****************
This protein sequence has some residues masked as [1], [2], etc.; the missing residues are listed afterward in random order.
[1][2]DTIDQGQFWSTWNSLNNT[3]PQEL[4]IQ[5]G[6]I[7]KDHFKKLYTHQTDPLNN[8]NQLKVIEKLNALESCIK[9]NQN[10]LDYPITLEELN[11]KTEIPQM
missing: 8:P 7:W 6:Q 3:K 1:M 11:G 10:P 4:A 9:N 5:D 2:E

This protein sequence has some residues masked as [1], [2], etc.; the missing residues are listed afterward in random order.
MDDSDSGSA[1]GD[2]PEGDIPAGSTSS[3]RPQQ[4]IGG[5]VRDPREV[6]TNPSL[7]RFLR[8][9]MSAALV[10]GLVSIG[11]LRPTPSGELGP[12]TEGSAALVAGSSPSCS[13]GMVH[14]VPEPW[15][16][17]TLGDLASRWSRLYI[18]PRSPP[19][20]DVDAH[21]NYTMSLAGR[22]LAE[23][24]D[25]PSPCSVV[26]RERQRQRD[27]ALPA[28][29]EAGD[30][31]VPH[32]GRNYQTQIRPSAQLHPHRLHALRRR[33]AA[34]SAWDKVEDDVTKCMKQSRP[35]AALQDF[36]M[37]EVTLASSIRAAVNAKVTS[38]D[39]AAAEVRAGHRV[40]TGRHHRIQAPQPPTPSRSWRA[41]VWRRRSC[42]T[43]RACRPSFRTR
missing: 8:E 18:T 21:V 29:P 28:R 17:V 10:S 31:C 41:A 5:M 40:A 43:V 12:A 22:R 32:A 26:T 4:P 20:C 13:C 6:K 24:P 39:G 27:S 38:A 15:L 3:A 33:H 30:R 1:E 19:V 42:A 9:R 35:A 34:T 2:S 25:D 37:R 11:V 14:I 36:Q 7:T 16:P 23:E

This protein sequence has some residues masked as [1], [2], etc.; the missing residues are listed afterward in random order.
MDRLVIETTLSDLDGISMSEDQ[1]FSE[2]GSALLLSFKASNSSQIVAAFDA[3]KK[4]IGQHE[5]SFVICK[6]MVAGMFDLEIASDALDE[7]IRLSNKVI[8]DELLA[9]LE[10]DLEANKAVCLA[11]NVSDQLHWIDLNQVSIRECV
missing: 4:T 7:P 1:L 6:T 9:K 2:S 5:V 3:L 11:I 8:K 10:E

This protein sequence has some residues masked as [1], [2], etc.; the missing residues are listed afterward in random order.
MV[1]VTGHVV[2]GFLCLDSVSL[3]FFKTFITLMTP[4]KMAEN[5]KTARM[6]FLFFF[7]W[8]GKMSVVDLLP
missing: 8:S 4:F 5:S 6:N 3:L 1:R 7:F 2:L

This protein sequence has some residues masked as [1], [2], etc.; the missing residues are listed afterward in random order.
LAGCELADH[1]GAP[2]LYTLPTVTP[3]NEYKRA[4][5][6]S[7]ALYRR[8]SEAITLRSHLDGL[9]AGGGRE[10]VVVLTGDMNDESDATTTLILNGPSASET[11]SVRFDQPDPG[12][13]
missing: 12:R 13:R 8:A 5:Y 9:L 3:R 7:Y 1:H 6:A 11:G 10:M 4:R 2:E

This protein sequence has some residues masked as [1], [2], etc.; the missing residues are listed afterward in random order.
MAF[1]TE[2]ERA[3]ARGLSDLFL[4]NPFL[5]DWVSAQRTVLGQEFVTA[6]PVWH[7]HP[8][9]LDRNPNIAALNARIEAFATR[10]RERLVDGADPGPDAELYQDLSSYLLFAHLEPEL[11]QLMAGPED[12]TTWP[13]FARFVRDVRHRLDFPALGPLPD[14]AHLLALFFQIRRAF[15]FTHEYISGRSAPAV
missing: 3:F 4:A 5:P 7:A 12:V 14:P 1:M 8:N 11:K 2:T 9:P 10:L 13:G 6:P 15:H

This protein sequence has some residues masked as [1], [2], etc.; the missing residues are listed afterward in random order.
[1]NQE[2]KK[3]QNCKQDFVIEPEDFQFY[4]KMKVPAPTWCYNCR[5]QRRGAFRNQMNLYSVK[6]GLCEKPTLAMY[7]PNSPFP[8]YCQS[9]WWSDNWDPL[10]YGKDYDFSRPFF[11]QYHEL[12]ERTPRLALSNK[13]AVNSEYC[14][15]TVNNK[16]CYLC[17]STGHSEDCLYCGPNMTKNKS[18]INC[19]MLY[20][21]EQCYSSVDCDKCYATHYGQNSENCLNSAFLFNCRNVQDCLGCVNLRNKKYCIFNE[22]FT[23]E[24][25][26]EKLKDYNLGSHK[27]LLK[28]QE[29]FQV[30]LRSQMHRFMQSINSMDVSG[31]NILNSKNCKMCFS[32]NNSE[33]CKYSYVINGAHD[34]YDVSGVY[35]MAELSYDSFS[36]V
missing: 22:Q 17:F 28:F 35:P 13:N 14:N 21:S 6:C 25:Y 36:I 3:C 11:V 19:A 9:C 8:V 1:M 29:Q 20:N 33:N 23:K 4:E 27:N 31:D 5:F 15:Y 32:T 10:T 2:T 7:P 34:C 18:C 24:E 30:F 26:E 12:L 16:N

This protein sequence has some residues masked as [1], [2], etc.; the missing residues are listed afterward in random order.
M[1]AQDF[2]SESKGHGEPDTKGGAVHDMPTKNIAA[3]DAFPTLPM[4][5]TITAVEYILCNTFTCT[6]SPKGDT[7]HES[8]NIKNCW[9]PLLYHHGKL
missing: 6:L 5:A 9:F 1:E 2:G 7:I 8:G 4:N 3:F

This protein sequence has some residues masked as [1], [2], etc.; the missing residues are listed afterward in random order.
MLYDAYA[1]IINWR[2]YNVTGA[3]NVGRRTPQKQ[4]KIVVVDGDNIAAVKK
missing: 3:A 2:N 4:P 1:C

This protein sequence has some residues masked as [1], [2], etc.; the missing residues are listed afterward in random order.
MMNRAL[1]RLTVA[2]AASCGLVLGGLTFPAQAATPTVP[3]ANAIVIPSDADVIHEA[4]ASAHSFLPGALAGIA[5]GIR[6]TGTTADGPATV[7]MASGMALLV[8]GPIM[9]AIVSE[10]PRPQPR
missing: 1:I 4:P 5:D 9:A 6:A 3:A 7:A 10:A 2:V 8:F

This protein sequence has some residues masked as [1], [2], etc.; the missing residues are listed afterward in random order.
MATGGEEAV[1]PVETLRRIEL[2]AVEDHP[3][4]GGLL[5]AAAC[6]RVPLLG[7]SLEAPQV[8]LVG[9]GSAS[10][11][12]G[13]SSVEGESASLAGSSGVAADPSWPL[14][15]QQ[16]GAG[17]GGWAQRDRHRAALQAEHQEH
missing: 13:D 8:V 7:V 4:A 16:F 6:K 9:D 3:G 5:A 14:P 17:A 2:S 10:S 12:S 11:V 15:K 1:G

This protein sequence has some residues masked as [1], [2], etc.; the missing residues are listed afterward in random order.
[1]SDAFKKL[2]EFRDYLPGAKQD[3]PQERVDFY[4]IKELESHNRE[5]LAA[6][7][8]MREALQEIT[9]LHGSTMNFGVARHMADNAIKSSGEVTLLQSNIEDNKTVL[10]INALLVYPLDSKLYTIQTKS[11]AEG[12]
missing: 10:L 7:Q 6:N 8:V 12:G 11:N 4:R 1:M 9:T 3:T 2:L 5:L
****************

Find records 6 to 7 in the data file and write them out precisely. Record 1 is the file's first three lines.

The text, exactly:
This protein sequence has some residues masked as [1], [2], etc.; the missing residues are listed afterward in random order.
MAF[1]TE[2]ERA[3]ARGLSDLFL[4]NPFL[5]DWVSAQRTVLGQEFVTA[6]PVWH[7]HP[8][9]LDRNPNIAALNARIEAFATR[10]RERLVDGADPGPDAELYQDLSSYLLFAHLEPEL[11]QLMAGPED[12]TTWP[13]FARFVRDVRHRLDFPALGPLPD[14]AHLLALFFQIRRAF[15]FTHEYISGRSAPAV
missing: 3:F 4:A 5:P 7:A 12:V 14:P 1:M 8:N 11:K 2:T 9:P 10:L 13:G 6:P 15:H

This protein sequence has some residues masked as [1], [2], etc.; the missing residues are listed afterward in random order.
[1]NQE[2]KK[3]QNCKQDFVIEPEDFQFY[4]KMKVPAPTWCYNCR[5]QRRGAFRNQMNLYSVK[6]GLCEKPTLAMY[7]PNSPFP[8]YCQS[9]WWSDNWDPL[10]YGKDYDFSRPFF[11]QYHEL[12]ERTPRLALSNK[13]AVNSEYC[14][15]TVNNK[16]CYLC[17]STGHSEDCLYCGPNMTKNKS[18]INC[19]MLY[20][21]EQCYSSVDCDKCYATHYGQNSENCLNSAFLFNCRNVQDCLGCVNLRNKKYCIFNE[22]FT[23]E[24][25][26]EKLKDYNLGSHK[27]LLK[28]QE[29]FQV[30]LRSQMHRFMQSINSMDVSG[31]NILNSKNCKMCFS[32]NNSE[33]CKYSYVINGAHD[34]YDVSGVY[35]MAELSYDSFS[36]V
missing: 22:Q 17:F 28:F 35:P 13:N 14:N 21:S 6:C 25:Y 36:I 3:C 11:V 19:A 9:C 8:V 1:M 29:Q 20:N 33:N 23:K 4:E 27:N 31:D 5:F 15:Y 32:T 10:T 2:T 7:P 34:C 18:C 24:E 30:F 26:E 12:L 16:N